Related: Integration Guide to Networks

Client Concerns
Wired networking is definitely the key to ensuring that the network is robust, and given the preference clients have — understandably — for wireless, one of the biggest challenges is making them appreciate why laying cables is so important, as well as seeing the importance of a decent network setup in the first place.

“The only real challenge in building a solid network is helping the client understand the importance of a solid network,” says Whitaker. “Networks themselves are a science that has been long established, and network best practices and classes can be found for residential deployment at CEDIA.”

Skelley says, “Getting in front of the client before the sheetrock [drywall] is up, so that the home can be properly wired — that’s crucial!”

“Cost, the ability to pull wire into existing homes, and battling DIY brands — these are some of the pinch points and challenges of installing a robust network,” agrees DeClemente.

“While wireless performance has vastly improved, it is more complicated than ever to deliver the promised performance due to RF saturation and not having control of the client-owned devices (i.e., older products),” he says.

Ultimately, building a solid network all comes down to knowledge and education — both for the installer and the client. Whitaker recommends CEDIA’s ESC-N and Control4’s PCNA Certification classes as “the perfect theory and real-life combination of knowledge” to help create solid, stable, and serviceable residential networks.

“Knowing your products, how they work, and the best practices that go along with them, will ensure a happy client — equating to a healthy business,” he adds.

“Meeting with the client to educate them that the network is the foundation of their automated, lighted, entertainment-based home — this is crucial,” says Skelley. “It’s only once they truly understand that we can design and build a proper network for their home, that we will be in a position to ensure the delivery of the best possible solution.”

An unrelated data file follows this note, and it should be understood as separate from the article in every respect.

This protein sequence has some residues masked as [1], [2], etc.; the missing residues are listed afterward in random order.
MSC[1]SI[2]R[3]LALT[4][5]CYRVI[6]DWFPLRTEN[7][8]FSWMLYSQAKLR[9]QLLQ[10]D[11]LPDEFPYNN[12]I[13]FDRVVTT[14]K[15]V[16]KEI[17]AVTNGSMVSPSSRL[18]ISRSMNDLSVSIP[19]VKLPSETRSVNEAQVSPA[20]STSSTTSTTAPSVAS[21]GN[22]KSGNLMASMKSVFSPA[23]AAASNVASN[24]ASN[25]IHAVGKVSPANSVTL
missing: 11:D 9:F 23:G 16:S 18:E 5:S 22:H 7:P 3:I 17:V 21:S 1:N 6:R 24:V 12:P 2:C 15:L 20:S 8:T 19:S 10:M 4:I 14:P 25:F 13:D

Based in both London and the south west coast of England, Rob Lane has been writing about residential systems, consumer electronics, and pro AV for 25 years, and has edited a number of consumer-facing UK home theater and CE magazines through the ’90s and ’00s – as well as publishing his own residential systems B2B title for a decade. He started his own PR and marketing support agency in 2009, and continues to run it alongside his numerous writing gigs for leading B2B publications.

Networking Tools

Access Networks A320 Wireless Access Point
The Access Networks A320 entry-level access point delivers 802.11ac Wave 2 wireless networking and features patented BeamFlex adaptive antenna technology that uses multi-directional antenna patterns for performance optimization and interference mitigation. The A320 is available in Standard and Unleashed versions.

Luxul ProWatch
Luxul’s new ProWatch cloud management solution allows integrators to remotely monitor and manage every device on their clients’ networks, getting real-time notifications of status and quickly resolving issues. With cloud management, integrators can access their customers’ Luxul networks and connected devices at any time — from anywhere — in map or list views via an intuitive web interface. Site-level indicators provide the online/offline status of connected devices and the availability of firmware updates, while customizable alerts notify integrators of issues via text or email. ProWatch will be available March 2020.

Netgear PoE+ Switches
The Netgear GS324P 24-port gigabit Ethernet unmanaged PoE+ switch provides 190W PoE budget across and 16 ports PoE+ with an additional 8 non-PoE ports. The GS324PP 24-port gigabit Ethernet unmanaged high-power PoE+ switch has a 380W PoE power budget across all 24 ports to connect to your existing core network. Netgear’s “PoE Power Auto-Balance and Allocation” PoE technology automatically balances the PoE power allocated to each port based on the device needs independent of PoE class detected, ensuring optimal power allocation and energy efficiency across PoE ports.